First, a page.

Dialogue with citizens can change public opinion, say Swiss scientists

November 22, 2002

Brussels, 21 Nov 2002

The importance of communication for the furtherance of scientific research was emphasised by all speakers at a Swiss science briefing on 'When direct democracy and scientific research clash: science and society in dialogue' in Brussels on 20 November.

Swiss speakers emphasised how public opinion is particularly important in their country, where direct democracy means that the citizens are able to vote on important political questions, including research questions such as gene technology.

Claude Longchamp, a political scientist and Director of the GfS research institute in Zurich and Bern, highlighted how the very issue of gene technology prompted Swiss scientists to increase significantly their efforts to communicate with the general public.

In 1995, an EU decision on the genetic mapping of a mouse sparked off a worldwide debate on gene technology, no less so in Switzerland. Public opinion was initially emotional and extremely negative. With the prospect of a national vote that could place a moratorium on gene technology research in Switzerland, researchers realised that dialogue with the public was essential.

Mr Longchamp outlined three ways in which this dialogue altered public opinion, leading to the rejection of the moratorium in 1998. He believes that knowledge of gene technology was lower in Switzerland than in other countries when the debate first began, whereas communication with scientists increased knowledge and therefore understanding.

This new knowledge meant that opinions became mixed as people began to weigh up the risks of gene technology against the possible benefits it could bring to society. Finally, the public debate led to a differentiation between the different types of gene technology, with more acceptance developing for medical research but a continued rejection of gene technology in relation to food.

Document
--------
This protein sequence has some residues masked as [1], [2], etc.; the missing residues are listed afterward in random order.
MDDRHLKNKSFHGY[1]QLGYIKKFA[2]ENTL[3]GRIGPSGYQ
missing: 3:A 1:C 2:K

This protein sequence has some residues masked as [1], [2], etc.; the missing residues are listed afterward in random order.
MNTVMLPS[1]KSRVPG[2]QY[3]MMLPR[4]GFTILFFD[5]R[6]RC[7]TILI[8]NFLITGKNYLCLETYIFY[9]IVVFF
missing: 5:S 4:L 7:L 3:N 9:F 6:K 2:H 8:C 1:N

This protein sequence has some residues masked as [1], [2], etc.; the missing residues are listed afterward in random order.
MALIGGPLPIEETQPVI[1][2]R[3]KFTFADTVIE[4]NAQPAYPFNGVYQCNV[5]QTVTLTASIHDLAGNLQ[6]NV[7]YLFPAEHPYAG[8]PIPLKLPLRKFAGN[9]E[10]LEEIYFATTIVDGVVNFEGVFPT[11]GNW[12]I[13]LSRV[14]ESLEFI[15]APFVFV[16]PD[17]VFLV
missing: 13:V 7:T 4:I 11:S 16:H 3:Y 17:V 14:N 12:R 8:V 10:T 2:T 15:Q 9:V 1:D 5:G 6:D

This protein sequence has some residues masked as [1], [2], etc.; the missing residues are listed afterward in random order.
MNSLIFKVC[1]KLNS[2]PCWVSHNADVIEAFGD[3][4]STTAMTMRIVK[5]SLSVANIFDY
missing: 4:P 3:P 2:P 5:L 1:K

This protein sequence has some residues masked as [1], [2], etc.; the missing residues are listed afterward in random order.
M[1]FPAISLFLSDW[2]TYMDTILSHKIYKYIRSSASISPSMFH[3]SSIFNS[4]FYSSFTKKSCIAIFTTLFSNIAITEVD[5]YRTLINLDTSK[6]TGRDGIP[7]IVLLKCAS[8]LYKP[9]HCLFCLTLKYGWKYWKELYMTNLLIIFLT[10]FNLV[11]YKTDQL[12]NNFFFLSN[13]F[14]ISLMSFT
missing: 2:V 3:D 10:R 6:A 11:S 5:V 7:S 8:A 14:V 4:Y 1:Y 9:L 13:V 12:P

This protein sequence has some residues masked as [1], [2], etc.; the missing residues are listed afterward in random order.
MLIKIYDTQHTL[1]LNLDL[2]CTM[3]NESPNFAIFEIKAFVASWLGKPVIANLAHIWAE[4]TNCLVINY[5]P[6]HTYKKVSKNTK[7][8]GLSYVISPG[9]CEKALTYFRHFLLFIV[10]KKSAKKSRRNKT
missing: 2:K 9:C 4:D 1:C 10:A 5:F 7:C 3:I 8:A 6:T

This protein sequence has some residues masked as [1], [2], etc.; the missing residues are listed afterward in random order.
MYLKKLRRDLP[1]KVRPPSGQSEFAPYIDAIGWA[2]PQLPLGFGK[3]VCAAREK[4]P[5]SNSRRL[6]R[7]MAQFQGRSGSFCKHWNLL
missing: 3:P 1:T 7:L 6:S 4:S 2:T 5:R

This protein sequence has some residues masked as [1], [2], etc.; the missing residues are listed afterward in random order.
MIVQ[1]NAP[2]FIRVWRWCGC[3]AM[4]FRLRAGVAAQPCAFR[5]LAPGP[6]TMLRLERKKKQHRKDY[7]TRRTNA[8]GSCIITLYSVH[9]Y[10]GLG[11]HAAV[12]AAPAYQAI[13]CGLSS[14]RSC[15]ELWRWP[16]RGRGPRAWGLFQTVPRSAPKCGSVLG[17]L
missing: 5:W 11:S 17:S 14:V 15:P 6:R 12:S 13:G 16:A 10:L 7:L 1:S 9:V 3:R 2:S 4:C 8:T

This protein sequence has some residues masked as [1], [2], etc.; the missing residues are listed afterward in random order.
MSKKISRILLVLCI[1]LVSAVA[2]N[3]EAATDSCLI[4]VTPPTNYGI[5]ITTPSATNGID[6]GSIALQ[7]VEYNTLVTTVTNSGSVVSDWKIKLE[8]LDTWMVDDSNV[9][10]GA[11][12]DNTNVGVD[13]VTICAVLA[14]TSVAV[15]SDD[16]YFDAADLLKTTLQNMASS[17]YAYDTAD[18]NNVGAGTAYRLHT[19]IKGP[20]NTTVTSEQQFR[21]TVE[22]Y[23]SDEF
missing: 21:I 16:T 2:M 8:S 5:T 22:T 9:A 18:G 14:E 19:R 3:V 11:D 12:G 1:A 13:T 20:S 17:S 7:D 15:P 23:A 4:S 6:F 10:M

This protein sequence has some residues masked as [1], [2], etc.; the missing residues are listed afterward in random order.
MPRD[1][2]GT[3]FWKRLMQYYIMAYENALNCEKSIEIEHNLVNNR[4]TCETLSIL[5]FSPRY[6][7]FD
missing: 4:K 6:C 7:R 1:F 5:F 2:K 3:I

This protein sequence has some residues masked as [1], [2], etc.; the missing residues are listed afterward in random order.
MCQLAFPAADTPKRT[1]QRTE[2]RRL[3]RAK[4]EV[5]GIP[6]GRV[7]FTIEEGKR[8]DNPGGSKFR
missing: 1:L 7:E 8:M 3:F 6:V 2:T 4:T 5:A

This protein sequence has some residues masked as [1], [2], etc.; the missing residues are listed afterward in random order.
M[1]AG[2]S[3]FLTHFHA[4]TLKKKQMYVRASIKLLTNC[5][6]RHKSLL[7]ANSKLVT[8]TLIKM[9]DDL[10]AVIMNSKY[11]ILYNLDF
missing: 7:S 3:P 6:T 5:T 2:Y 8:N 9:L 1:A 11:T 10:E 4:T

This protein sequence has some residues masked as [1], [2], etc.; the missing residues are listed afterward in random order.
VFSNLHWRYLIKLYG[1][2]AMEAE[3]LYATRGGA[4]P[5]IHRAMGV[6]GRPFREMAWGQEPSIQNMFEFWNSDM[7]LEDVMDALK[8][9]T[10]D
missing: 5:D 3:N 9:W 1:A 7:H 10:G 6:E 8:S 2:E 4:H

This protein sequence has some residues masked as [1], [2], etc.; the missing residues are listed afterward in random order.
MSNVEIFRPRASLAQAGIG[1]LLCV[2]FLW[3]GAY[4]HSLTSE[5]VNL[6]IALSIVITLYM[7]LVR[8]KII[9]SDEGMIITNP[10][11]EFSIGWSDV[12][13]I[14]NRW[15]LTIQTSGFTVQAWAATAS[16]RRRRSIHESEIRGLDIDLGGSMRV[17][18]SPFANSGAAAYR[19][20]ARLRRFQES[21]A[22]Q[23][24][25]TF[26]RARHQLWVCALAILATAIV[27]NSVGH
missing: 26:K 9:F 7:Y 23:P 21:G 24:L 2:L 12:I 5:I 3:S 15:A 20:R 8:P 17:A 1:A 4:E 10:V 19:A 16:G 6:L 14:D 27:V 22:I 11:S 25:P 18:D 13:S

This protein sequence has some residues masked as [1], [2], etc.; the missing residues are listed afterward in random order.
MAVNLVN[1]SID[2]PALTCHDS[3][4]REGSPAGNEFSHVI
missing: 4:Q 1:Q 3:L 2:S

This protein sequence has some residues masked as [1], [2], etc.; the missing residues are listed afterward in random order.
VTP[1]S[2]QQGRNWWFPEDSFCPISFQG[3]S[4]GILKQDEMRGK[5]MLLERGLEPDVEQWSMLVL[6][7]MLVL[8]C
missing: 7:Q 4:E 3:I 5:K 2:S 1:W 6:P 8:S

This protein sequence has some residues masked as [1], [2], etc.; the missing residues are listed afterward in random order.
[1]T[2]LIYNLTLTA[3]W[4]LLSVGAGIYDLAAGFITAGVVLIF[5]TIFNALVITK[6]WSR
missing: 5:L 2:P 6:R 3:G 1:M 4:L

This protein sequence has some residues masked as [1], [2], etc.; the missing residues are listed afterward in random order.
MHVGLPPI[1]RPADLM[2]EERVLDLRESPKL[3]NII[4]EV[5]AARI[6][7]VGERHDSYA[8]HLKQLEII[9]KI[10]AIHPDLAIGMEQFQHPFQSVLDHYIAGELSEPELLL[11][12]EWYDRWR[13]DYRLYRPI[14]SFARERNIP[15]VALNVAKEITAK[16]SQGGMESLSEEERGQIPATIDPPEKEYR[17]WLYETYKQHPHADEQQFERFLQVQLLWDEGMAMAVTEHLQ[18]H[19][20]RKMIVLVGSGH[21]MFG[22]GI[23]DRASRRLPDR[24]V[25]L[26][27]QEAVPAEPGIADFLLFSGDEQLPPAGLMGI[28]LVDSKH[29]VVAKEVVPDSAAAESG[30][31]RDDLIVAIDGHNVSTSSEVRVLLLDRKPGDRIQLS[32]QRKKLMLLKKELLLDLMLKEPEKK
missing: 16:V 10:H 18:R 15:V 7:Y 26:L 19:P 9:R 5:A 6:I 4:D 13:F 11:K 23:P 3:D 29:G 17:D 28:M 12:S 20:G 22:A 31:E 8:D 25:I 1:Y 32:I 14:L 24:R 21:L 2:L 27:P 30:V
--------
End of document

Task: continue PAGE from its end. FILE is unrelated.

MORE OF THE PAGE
And how did Swiss researchers succeed in changing public opinion? 'Scientists got together and went out on the streets with pamphlets. They tried to work out what they needed to communicate,' said Bruno Oesch, CEO and co-founder of Prionics AG, a spin-off from Zurich University.

Participants at the briefing were interested to know whether scientists in other countries could be encouraged to take on such a proactive role. 'In Switzerland it was a case of communicate or perish. Elsewhere, no credit at all is given for being a good communicator. All you have to do is publish, publish, publish,' said one member of the audience.

Mr Oesch remained positive, saying that a lot of scientists enjoyed their first contact with the general public. It was not elitist thinking that had discouraged them from explaining their work to the public, but the notion that nobody was interested, claimed Mr Oesch.

Mr Oesch also highlighted how the very process of communicating science to the public can be problematic. 'Science is based on findings and facts, and the gaps, which always exist in research, leave room for interpretation,' he said, referring predominantly to the media.

Focusing mainly on the issue of BSE, Mr Oesch spoke of how scientific results are published in peer reviewed journals, which are not read by the public. The information is then translated by various interest groups and then reaches the public in a digested form.

'Here lies the major problem. Journalists usually need a story and, without wanting to blame journalists, often by picking some small scientific detail, you can make a story out of it,' said Mr Oesch. Scientists should shoulder some of the responsibility by ensuring that their content is correct, he added.

Director of the Commission's Science and Society Directorate, Rainer Gerold, emphasised how dialogue with the public is more difficult at European level than at national level. 'We are bigger and we have at least one layer in between - national governments and sometimes the regions,' said Mr Gerold.

He said that the Commission wants to move away from teaching the public what is good for them and towards dialogue, and to make the dialogue fruitful and not confrontational.

Mr Gerold announced that in a few weeks, the Commission will publish a communication on a more effective relationship between scientific advice and Commission decisions.

For further information on science and society, please visit: http://www.cordis.lu/rtd2002/science-soc iety/home.html

CORDIS RTD-NEWS/© European Communities, 2001

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